I am not a politician. Here’s also my disclaimer…This post may be based on some assumptions. I do not have the exact figures nor the precise facts. But neither do the experts, critics or anyone for that matter. However there are some things that we must think and talk about especially when it comes to saving lives. And this is therefore my plea.
I am not directly in the midst of this Ebola war. But like everyone I have an opinion. And my opinion is this…why has culture got such a grip over Ebola? So much so that people are literally ready to die over it.
Take Sierra Leone for example. The government has done and is doing campaigns in the Ebola war. There have been aid agencies that have been doing great work. The Chinese have come. The Cubans have come. The British have finally come. Aid has been pouring in left, right, top, button and centre.
Health professionals are sacrificially working round the clock at high risks to save lives. Five local doctors have died directly from Ebola. One is currently ill and flown to USA. Those in the diaspora have not been silent. Some have taken their petitions even to Downing Street. Some are looking into research areas for treatments. Some have worked double shifts to donate to a worthy cause.
So tell me, which part of “Don’t touch dead bodies” do people not understand? Let’s take the instruction again. Remember it is an instruction to save lives. And in case you were not bothersome about your life, it is an instruction to save the precious lives of others around you.
So here goes…DO NOT TOUCH DEAD BODIES.
Five simple clear words that can easily be translated in any of the dozen or so languages in Sierra Leone. In Krio, the widely spoken language of the nation, NOR TOUCH DIE MAN!
Wow 4 words even; it gets simpler.
So yes we understand that some cultures of the natives dictate to wash the bodies of the dead. As far as I can think it is impossible to wash without touching. So can culture be so strong, so binding, that common sense or the threat of death refuses to prevail?
I heard that some even hide dead bodies and then bury them secretly at night. Before I continue, as I said earlier, I am NOT a politician, nor write poltics column, nor share my political affiliations in any of my writing; I have a different calling. Yet, for those who say the government this and government that, please share how we can enter the heads of people to put aside culture in the interest of saving lives? One report hypothesised this practise was one of the fastest rate of infection aside from the risks health professionals face.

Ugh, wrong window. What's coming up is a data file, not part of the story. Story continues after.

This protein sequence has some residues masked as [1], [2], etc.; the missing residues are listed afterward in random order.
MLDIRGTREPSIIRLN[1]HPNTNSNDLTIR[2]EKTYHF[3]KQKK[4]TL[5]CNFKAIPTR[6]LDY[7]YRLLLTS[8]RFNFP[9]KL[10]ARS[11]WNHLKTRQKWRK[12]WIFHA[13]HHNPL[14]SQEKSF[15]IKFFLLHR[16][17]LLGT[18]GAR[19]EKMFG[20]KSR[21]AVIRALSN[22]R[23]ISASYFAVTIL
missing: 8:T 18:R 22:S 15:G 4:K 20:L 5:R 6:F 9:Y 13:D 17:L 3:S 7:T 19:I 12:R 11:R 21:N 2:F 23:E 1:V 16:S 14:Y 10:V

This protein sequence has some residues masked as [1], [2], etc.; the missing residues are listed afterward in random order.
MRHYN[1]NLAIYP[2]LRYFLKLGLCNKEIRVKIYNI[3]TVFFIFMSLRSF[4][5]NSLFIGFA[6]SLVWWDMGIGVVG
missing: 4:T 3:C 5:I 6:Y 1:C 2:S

So is this too much to ask?
OK, it is not like I am sitting pretty in some penthouse overlooking the Thames and thinking how I can save the world. I fully appreciate the psychological impact of losing a dear one and having their bodies being carted away by masked men possibly to some unmarked grave along a host of other similar distressing plots. It is devastating. I am not inhuman to make light this pain. How could I? Believe me, I am emotionally involved in this war too.
But let us step out of our box. Is it not better to take paracetamol than morphine? Why multiply the pain by 4 or 5?
We read that some families have lost scores of members. Orphan children have lost parents, uncles, aunts and all the familiar faces they knew. This is heart wrenching. But we can take action now. People, we can change our ways just for this war. The onus is on the people directly involved. Let us not perish for apparent lack of knowledge because knowledge is everywhere on this disease. And at all communicable levels and in every form, and even whether one is literate or not.
For the sake of the sanity of a future generation of the people in affected nations, it is my appeal to lay aside the weight of culture that so easily ensnare us that we may run with endurance the race against Ebola that is set before us.
Writer, columnist, coach and public speaker, Zoe A. Onah is the author of the bestseller and the award nominated book, DEFYING THE ODDS – One man’s struggle and victory over mental illness and his wife whose trust in God never failed. Zoe met her husband, Eze in the 14th year of his tumultuous journey with mental illness and 4 years later, he bounced back, and defied the odds with a clean medical bill of NO mental illness! Their organization, Defying Mental Illness – Put a Full Stop (DMI), is reaching out to those faced with mental health challenges to help them not only defy the disease, but also put a full stop to the stigma and discrimination.
(All proceeds from DMI is currently going towards donations to Ebola. Zoe is a trustee for Stop Ebola Now, a non profit organisation that partners with King’s College Ebola Partnership to fight Ebola).